Thank you very much. This was very helpful and interesting to decipher; and it helped me to see how the media_tags table is used to connect the other two.
I'm a little confused still though. If the WHERE clause is left out of the first query with multiple joins, the table has ten columns and seventeen rows (for the example provided in my question of three media files, two of which had two tags and one of which had three tags). Each media file has as many rows as the number of its tags squared.
It appears that the method is to place the tags on the same row in order to use an AND in the WHERE clause, such that there is included every possible pairing of tags for each media file. If there were three tags, does this mean that three tag columns would be required in the table and, therefore, more joins?
I don't know much and I'm only trying to understand, but isn't it a lot to build in the middle so to speak, and would grow quite a bit with the number of media files and associated tags per file?
Simple things seem to blow up in complexity, unless I'm making it more difficult than it is.
Would it be okay to try something like this, considering that the UI will pass the script a list of tag ids?
FROM media m
WHERE m.id in (
FROM tags t, media_tags mt
WHERE t.id = mt.tag_id
AND t.id in ( 1, 3, 8, 14 )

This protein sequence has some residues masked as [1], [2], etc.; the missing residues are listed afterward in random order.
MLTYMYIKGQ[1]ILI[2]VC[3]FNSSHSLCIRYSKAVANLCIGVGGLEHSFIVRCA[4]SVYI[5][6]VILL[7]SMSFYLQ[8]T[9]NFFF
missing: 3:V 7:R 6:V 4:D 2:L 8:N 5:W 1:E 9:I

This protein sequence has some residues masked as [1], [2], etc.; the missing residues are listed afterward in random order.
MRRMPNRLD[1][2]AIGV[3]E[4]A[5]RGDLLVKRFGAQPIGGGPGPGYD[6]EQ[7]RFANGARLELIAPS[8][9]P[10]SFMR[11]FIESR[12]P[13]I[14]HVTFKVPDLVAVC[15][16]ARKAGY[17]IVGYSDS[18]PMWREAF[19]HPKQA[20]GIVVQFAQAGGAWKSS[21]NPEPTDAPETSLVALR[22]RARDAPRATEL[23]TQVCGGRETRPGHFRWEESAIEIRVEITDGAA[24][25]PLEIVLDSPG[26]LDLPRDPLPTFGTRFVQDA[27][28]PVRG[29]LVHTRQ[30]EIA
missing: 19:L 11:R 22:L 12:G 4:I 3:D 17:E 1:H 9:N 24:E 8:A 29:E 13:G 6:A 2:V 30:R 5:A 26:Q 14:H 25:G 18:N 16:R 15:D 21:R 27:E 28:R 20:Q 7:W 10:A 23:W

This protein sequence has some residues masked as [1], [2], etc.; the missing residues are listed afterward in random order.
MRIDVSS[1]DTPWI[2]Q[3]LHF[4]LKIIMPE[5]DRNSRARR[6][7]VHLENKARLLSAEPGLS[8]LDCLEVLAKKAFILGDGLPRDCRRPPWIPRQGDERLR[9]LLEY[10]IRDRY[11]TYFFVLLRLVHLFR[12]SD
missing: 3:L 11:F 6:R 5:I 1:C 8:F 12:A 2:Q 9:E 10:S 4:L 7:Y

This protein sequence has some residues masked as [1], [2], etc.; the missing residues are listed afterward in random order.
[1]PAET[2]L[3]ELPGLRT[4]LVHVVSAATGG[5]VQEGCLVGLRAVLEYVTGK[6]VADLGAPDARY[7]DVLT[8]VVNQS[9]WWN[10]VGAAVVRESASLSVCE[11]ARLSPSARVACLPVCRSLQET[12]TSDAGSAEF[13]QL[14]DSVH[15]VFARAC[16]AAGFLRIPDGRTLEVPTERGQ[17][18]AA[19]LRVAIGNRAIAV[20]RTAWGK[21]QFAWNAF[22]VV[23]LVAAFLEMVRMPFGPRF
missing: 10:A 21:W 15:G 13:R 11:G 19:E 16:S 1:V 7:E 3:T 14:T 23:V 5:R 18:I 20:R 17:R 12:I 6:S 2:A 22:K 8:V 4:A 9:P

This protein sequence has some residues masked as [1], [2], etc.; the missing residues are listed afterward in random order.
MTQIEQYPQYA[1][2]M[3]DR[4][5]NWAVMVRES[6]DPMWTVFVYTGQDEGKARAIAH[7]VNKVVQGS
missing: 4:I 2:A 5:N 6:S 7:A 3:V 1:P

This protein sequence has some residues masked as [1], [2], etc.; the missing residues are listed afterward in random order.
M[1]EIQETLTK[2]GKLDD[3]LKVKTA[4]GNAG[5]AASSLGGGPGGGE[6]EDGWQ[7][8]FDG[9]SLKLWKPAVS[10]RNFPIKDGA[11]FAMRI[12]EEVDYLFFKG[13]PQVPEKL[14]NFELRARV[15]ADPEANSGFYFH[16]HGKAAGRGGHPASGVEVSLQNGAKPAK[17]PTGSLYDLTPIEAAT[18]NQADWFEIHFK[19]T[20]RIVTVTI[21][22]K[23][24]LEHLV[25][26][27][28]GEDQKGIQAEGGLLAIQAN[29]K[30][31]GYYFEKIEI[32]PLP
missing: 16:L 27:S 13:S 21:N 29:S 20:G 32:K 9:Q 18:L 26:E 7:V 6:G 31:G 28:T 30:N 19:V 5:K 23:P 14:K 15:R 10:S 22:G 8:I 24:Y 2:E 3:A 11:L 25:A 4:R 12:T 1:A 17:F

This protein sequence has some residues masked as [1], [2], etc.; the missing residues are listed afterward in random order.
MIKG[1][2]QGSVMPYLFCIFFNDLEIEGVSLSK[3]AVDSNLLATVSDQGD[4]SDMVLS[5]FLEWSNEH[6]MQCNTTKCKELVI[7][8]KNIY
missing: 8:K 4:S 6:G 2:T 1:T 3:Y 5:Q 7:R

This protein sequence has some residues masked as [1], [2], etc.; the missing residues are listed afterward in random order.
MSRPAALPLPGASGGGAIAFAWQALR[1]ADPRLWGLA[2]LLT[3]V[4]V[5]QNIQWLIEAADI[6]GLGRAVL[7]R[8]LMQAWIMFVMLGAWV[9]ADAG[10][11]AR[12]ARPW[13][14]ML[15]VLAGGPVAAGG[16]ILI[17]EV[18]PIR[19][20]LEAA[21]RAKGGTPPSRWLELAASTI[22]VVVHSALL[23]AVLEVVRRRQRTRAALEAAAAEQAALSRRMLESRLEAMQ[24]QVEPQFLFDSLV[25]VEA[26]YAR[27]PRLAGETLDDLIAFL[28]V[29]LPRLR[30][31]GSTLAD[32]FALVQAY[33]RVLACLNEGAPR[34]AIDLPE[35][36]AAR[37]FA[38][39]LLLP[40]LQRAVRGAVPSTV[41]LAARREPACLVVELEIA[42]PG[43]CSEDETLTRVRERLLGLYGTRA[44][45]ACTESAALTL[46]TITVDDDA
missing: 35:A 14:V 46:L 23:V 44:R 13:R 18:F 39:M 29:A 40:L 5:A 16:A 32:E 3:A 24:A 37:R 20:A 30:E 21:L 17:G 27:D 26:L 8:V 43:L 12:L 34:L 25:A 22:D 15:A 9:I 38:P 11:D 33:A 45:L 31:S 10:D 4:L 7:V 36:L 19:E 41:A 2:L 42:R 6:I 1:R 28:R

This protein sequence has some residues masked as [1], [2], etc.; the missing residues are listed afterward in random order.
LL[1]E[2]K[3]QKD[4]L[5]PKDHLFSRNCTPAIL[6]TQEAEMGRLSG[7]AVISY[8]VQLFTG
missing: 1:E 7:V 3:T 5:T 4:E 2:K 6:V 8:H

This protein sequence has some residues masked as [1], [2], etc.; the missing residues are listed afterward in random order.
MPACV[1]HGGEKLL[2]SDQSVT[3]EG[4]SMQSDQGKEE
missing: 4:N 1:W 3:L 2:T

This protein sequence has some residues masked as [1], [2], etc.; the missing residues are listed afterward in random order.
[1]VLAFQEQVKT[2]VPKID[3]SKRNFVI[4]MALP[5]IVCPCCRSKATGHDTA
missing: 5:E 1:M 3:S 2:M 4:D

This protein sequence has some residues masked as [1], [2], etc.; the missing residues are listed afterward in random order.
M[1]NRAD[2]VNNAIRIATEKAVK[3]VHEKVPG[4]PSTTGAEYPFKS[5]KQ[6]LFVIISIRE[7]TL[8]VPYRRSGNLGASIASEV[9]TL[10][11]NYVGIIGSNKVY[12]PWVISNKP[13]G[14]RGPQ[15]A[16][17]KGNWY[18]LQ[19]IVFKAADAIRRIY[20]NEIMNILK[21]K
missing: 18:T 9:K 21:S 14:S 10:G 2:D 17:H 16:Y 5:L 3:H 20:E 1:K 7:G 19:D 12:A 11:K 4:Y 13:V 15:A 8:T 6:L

GROUP BY mt.media_id
HAVING count( mt.media_id ) = 4 );
It appears that it would handle any number of tags and require two variables, a list of tags and the number of tags; and may build less/smaller intermediate tables.
However, I don't understand the impact of sub queries, GROUP BY, and HAVING on the efficiency of the full process.
(4) By Gunter Hick (gunter_hick) on 2020-12-17 07:54:54 in reply to 3 [link] [source]
There is more than one way to formulate what you are looking for.
Your proposed statements are using tag.id values directly; this means you need to run other SELECT statements first to translate words from input into ids. This may obscure the complexity of what you are doing.
My first example follows "procedural thinking". optimized for two tags.
- start with the name of the first tag
- translate it into the tag_id
- for each associated media id -- find the set of tag_ids -- check if that tag_id translates to the name of the second tag
My second example follows set operations
- create a set of ids that have the first tag
- intersect with the set of ids that have the second tag
- return the files that remin
this can easily be extended for an arbitrary number of conditions, each additional condition requiring building another set and performing an intersect with a progressively small result set.
Your proposed statement produces the cartesian product of the media_tags relation (which requires exponential time) and then selects only a very small number of rows from that.
(5.1) By Gary (1codedebugger) on 2020-12-18 03:01:55 edited from 5.0 in reply to 4 [source]
Thank you for the explanation. I've got quite a bit to learn to genuinely understand it and need to experiment also. I was reading about Cartesian products last night and the trade off between memory usage and time, which I didn't find intuitive but I've much more to read. Thanks again.
It's kindergarten to you all but this is the quickest thus far. When you wrote procedural that made me think about what would I do by hand to accomplish this.
select path, name, concat(path,'/', name)
where id in (
where tag_id in (
where name in ( 'Texas', '18th Century', 'photos', 'video', 'html' ) )
group by media_id
having count( media_id ) = 5 );